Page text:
Greetings,
    Bertus
     
  9. ELECTRONERD

    Senior Member

    May 26, 2009
    1,146
    16
    Bertus,

    Wouldn't it be fine if you had the exact same LED for all twenty parts? But with your advice, I would have to put a resistor in series with each LED that is parallel, correct?

    Thanks!
     
  10. bertus

    Administrator

    Apr 5, 2008
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    Hello,

    @ ELECTRONERD,
    That is just the problem, each led will be different, even from the same batch.
    Thats why I advice to use a resistor per led or string of leds when leds are put in series.

    Greetings,
    Bertus
     
  11. ELECTRONERD

    Senior Member

    May 26, 2009
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    Thanks Bertus, sounds good!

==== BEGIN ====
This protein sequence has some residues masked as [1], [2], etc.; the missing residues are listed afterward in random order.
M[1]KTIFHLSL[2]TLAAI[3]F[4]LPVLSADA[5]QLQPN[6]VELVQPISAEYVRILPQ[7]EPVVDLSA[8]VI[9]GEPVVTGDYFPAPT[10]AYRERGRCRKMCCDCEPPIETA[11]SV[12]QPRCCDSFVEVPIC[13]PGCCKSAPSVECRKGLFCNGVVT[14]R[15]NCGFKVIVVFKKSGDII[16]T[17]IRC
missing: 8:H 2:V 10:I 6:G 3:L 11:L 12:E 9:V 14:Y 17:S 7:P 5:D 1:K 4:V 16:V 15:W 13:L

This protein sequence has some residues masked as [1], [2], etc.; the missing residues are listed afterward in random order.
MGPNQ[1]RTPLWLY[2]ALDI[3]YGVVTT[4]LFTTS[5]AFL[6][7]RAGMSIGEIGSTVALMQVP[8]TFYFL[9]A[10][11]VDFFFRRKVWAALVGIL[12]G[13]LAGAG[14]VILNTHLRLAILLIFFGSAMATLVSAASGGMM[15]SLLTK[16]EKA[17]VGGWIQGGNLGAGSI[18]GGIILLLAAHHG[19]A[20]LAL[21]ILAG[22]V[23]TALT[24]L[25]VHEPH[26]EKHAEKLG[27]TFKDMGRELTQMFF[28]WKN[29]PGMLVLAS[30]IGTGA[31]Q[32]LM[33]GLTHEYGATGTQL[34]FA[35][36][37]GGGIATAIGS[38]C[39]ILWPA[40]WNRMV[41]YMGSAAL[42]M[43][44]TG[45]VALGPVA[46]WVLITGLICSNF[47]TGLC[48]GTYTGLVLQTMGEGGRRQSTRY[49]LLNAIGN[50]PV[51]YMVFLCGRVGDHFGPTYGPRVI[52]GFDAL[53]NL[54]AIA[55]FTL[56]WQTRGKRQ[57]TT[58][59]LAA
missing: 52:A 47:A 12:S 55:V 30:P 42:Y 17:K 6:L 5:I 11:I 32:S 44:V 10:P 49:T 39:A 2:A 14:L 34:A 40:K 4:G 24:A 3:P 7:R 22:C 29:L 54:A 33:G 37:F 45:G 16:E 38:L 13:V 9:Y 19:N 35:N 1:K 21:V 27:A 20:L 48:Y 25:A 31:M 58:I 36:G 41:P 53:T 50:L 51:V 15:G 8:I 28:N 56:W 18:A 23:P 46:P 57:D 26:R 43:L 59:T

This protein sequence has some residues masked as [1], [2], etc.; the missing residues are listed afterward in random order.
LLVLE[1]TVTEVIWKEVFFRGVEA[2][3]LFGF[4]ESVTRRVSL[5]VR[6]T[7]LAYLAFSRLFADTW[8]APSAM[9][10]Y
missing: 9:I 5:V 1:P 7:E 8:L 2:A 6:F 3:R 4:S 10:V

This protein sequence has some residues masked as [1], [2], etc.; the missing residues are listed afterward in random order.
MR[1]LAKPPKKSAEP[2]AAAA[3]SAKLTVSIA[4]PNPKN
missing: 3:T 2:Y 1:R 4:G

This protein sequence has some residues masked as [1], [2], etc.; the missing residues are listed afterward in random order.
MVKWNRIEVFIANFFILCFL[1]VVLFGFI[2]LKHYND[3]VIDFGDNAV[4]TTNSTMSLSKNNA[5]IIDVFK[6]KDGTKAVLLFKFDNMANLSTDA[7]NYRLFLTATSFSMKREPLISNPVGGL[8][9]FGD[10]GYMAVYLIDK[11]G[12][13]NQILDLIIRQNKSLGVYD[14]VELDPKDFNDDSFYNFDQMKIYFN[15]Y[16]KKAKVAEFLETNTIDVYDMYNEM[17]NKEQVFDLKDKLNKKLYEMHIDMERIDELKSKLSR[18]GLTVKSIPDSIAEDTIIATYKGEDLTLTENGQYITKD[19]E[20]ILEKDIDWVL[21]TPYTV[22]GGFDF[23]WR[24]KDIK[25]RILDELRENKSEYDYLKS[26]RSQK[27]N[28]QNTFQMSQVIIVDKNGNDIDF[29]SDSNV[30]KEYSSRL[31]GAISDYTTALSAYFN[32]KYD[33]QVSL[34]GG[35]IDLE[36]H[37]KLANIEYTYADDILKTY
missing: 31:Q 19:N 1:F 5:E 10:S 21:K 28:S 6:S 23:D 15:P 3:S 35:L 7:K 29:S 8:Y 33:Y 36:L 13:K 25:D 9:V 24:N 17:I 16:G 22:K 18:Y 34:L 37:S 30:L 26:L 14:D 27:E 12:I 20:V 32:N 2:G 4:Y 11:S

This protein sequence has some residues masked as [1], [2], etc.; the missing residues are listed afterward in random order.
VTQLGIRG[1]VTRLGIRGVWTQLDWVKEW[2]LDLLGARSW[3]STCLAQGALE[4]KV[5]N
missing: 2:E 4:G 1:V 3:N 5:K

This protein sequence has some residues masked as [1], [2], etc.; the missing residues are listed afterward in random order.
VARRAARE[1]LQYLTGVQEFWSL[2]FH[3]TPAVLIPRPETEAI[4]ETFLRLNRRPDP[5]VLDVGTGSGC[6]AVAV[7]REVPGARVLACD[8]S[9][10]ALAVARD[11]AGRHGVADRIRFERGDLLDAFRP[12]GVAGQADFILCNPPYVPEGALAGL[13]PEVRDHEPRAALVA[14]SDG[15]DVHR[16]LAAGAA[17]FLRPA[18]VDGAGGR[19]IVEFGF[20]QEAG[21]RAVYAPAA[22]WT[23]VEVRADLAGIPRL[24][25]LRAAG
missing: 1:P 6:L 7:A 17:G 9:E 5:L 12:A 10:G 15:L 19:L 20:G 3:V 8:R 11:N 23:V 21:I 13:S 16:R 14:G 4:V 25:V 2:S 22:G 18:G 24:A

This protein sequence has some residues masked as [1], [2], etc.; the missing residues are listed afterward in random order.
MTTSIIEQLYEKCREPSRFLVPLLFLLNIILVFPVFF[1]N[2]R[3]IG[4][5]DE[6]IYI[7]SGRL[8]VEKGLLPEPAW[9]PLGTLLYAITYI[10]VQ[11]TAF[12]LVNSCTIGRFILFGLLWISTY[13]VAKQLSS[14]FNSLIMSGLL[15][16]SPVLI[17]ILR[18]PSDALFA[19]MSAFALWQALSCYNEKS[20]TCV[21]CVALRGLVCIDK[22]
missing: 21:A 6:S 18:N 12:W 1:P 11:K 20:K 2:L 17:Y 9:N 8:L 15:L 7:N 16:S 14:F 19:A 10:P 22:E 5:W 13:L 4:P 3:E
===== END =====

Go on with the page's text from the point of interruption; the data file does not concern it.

12. Wendy

    Moderator

    Mar 24, 2008
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    Note to ElectroNerd:

    The OP got around this problem by getting LEDs with build in current limiting resistors. They save on labor, but are a bit more expensive. My personal cost per resistor is 2¢.

    You might try reading the same link I recommended to the OP.

    LEDs, 555s, Flashers, and Light Chasers

    This is covered in the LED chapters.
     
  13. Bernard

    AAC Fanatic!

    Aug 7, 2008
    4,172
    396
    Power requirements: 5V @ 1/2 A, 15W bulb, automotive,13.6V, @1.1A, so use 12V @ 1.5A. Note: no resistor for bulb, or the LED's, carefull with other LED's as they are not likely to have internal current limiting.
     
  14. Wendy

    Moderator

    Mar 24, 2008
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    But they glow real pretty just before they blow!
     
  15. xstackx

    Thread Starter New Member

    May 27, 2009
    5
    0
    Ha, I'll try that too. Thanks guys.